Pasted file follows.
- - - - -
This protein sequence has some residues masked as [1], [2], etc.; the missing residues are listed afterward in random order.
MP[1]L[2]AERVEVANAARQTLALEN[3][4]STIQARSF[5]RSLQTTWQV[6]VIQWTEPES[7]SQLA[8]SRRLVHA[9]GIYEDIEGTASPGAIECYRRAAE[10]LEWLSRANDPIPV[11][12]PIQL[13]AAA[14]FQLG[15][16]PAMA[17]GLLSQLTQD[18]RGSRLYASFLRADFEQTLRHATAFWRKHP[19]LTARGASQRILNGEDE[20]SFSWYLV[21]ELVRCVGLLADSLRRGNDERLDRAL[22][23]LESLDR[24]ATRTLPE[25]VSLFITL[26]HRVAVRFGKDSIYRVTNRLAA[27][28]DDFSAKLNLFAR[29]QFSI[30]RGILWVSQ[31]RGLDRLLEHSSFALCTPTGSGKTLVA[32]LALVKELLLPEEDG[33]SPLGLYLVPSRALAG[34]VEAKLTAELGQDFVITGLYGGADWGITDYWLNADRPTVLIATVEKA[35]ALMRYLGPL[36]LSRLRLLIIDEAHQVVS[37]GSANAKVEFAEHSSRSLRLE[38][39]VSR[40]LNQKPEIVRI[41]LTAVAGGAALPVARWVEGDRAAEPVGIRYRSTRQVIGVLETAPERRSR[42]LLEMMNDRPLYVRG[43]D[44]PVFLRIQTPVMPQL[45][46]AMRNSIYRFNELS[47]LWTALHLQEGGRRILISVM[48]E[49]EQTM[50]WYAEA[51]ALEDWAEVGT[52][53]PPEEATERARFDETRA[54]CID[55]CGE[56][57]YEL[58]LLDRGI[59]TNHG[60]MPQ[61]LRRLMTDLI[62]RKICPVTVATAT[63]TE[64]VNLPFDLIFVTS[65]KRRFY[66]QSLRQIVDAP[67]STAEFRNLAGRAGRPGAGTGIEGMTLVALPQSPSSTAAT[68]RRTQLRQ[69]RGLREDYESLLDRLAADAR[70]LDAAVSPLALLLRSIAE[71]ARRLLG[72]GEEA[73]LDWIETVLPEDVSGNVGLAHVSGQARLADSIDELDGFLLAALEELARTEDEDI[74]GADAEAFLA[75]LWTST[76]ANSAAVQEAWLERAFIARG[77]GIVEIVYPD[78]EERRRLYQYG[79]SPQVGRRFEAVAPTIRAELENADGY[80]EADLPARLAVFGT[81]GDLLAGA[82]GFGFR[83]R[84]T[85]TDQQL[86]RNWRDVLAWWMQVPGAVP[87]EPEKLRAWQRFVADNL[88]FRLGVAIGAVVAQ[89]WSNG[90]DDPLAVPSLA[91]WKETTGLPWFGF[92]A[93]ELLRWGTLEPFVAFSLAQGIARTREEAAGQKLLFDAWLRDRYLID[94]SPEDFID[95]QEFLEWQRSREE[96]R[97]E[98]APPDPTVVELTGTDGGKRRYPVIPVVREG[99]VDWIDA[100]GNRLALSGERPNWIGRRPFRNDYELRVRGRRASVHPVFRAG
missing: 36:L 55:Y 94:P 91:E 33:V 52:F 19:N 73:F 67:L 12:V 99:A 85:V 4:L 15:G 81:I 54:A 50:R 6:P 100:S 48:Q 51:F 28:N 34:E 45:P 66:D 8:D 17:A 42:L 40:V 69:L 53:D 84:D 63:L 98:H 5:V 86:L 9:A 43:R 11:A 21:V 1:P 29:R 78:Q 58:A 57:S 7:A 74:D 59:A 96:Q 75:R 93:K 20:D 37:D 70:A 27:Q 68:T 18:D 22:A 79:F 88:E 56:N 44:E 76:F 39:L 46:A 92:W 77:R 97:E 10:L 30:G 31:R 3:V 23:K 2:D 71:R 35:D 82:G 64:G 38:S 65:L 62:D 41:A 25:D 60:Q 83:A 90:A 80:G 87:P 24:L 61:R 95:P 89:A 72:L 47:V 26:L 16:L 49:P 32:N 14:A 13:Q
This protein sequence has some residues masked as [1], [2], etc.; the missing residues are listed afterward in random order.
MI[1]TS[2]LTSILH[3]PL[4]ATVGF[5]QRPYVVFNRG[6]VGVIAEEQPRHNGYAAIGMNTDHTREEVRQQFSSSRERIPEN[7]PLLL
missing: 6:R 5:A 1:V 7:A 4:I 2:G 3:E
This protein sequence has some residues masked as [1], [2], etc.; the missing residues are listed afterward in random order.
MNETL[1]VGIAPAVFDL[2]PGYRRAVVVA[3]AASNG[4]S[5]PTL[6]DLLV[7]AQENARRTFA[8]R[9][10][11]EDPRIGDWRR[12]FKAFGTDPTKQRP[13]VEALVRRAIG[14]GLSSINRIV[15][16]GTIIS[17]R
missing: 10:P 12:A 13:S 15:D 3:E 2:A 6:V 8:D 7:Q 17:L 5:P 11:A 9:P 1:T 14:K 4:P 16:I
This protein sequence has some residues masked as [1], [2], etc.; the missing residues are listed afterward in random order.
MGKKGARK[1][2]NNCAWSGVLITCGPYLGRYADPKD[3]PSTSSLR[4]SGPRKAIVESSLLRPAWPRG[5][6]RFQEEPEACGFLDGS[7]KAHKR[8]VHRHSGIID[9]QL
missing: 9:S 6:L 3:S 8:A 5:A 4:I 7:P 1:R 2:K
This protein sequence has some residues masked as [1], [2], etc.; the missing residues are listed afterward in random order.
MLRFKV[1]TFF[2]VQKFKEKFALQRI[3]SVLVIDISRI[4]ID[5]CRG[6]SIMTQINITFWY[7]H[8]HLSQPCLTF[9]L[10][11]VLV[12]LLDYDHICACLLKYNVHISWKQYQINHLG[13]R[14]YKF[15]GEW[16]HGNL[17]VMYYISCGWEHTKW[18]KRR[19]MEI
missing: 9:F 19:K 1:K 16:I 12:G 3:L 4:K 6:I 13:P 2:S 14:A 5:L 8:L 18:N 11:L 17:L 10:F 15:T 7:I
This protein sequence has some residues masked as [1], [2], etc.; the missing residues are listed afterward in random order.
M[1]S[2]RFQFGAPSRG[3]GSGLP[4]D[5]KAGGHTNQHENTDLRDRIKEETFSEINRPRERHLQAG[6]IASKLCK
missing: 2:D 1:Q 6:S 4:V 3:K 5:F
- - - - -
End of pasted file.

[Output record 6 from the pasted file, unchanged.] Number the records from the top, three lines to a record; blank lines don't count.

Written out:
This protein sequence has some residues masked as [1], [2], etc.; the missing residues are listed afterward in random order.
M[1]S[2]RFQFGAPSRG[3]GSGLP[4]D[5]KAGGHTNQHENTDLRDRIKEETFSEINRPRERHLQAG[6]IASKLCK
missing: 2:D 1:Q 6:S 4:V 3:K 5:F